are the symptoms?
do the symptoms appear?
Treatments are Available?
Behavioural Strategies Help People Cope
research is being done?
What is Narcolepsy?
Narcolepsy is a chronic neurological disorder
caused by the brain's inability to regulate
sleep-wake cycles normally. At various
times throughout the day, people with
narcolepsy experience fleeting urges to
sleep. If the urge becomes overwhelming,
patients fall asleep for periods lasting
from a few seconds to several minutes.
In rare cases, some people may remain
asleep for an hour or longer.
Narcolepsy is not rare, but it is an under-recognised
and under-diagnosed condition. The disorder
is estimated to affect about one in every
2,000 Americans. But the exact prevalence
rate remains uncerntain, and the disorder
may affect a larger segment of the population.
are the Symptoms?
People with narcolepsy experience highly
individualized patterns of REM sleep disturbances
that tend to begin subtly and may change
dramatically over time. The most common
major symptom, other than excessive daytime
sleepiness (EDS), is cataplexy, which
occurs in about 70 percent of all patients.
Sleep paralysis and hallucinations are
somewhat less common. Only 10 to 25 percent
of patients, however, display all four
of these major symptoms during the course
of their illness.
Do Symptoms Appear?
In most cases, symptoms first appear when
people are between the ages of 10 and
25 but narcolepsy can become clinically
apparent at virtually any age. Many patients
first experience symptoms between the
ages of 35 and 45. A smaller number initially
manifest the disorder around the ages
of 50 to 55. Narcolepsy can also develop
early in life, probably more frequently
than is generally recognized. For example,
3-year-old children have been diagnosed
with the disorder. Whatever the age of
onset, patients find that the symptoms
tend to get worse over the two to three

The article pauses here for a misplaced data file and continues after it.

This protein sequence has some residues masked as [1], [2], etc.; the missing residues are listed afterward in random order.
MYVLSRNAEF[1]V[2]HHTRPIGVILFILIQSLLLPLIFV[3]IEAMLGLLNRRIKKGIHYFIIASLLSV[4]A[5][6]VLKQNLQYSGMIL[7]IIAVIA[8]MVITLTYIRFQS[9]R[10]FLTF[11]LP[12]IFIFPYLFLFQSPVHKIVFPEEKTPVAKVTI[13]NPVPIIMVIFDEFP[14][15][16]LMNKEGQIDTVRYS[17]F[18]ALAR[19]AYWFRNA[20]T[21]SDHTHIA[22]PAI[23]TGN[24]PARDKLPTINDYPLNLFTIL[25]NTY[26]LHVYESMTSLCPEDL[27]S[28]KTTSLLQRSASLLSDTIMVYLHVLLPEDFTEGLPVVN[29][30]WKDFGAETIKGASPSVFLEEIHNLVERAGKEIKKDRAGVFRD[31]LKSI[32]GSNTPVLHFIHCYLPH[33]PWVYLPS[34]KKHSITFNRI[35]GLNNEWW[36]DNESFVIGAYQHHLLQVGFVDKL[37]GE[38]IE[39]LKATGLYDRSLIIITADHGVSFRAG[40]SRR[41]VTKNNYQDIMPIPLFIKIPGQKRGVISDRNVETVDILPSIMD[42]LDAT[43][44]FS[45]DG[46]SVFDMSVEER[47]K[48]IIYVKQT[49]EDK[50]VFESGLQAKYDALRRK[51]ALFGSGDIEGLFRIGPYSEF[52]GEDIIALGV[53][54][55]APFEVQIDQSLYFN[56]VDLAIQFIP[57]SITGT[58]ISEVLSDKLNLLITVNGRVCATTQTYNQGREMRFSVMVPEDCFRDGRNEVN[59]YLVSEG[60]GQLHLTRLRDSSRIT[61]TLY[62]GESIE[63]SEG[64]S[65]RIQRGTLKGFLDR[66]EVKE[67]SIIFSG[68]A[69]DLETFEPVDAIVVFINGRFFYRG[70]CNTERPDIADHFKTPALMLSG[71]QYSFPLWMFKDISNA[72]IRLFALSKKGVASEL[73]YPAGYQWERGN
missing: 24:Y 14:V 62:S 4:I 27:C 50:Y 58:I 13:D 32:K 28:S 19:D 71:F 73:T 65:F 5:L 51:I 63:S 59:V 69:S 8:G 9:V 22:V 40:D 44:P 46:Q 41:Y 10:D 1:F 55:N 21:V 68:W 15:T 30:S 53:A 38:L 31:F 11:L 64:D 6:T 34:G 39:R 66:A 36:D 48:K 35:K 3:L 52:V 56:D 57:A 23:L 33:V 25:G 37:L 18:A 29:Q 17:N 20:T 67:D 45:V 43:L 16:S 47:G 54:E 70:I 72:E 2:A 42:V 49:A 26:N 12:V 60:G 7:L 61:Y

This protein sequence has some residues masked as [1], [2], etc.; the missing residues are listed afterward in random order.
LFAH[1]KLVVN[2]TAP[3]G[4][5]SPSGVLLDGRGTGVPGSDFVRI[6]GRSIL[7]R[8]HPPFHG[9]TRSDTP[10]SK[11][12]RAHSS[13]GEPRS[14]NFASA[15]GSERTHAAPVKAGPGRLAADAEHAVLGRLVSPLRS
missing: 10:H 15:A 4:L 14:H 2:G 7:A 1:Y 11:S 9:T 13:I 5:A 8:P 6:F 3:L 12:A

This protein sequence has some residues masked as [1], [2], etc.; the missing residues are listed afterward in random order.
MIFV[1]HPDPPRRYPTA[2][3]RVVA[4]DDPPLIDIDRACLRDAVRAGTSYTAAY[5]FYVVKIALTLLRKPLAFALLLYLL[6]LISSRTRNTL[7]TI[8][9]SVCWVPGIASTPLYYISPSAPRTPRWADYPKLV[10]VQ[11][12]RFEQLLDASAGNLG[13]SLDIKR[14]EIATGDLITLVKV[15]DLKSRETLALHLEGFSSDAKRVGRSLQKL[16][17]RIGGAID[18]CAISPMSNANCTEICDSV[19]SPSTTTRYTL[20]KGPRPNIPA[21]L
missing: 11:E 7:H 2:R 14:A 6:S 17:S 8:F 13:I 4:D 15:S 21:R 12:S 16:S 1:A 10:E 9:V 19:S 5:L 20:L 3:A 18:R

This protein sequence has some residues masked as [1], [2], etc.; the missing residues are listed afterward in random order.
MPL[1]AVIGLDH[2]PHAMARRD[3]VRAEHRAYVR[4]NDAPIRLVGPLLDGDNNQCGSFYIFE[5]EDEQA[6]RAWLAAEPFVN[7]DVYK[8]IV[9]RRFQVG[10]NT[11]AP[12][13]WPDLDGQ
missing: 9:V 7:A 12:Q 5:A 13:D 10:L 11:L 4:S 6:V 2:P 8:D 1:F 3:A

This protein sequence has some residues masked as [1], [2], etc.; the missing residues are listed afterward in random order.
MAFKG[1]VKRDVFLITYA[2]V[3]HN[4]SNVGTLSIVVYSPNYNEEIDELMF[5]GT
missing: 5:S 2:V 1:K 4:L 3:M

decades after the first symptoms appear.
Many older patients find that some daytime
symptoms decrease in severity after age
The cause of narcolepsy remains unknown
but during the past decade, scientists
have made considerable progress in understanding
its pathogenesis and in identifying genes
strongly associated with the disorder.
Researchers have also discovered abnormalities
in various parts of the brain involved
in regulating REM sleep that appear to
contribute to symptom development. Experts
now believe it is likely that - similar
to many other complex, chronic neurological
diseases - narcolepsy involves multiple
factors interacting to cause neurological
dysfunction and REM sleep disturbances.
is Narcolepsy Diagnosed?
Two tests in particular are considered
essential in confirming a diagnosis of
narcolepsy: the polysomnogram (PSG) and
the multiple sleep latency test (MSLT).
Treatments are Available?
Narcolepsy cannot yet be cured. But EDS
and cataplexy, the most disabling symptoms
of the disorder, can be controlled in
most patients with drug treatment.
What Behavioral Strategies
Help People Cope With Symptoms?
None of the currently available medications
enables people with narcolepsy to consistently
maintain a fully normal state of alertness.
Thus, drug therapy should be supplemented
by various behavioral strategies according
to the needs of the individual patient.
Research is Being Done?
Research is ongoing in many countries.
Within the American Federal government
for example, the National Institute of
Neurological Disorders and Stroke (NINDS),
a component of the National Institutes
of Health (NIH), has primary responsibility
for sponsoring research on neurological
disorders. As part of its mission, the
NINDS supports research on narcolepsy
and other sleep disorders with a neurological
basis through grants to major medical
institutions across the country.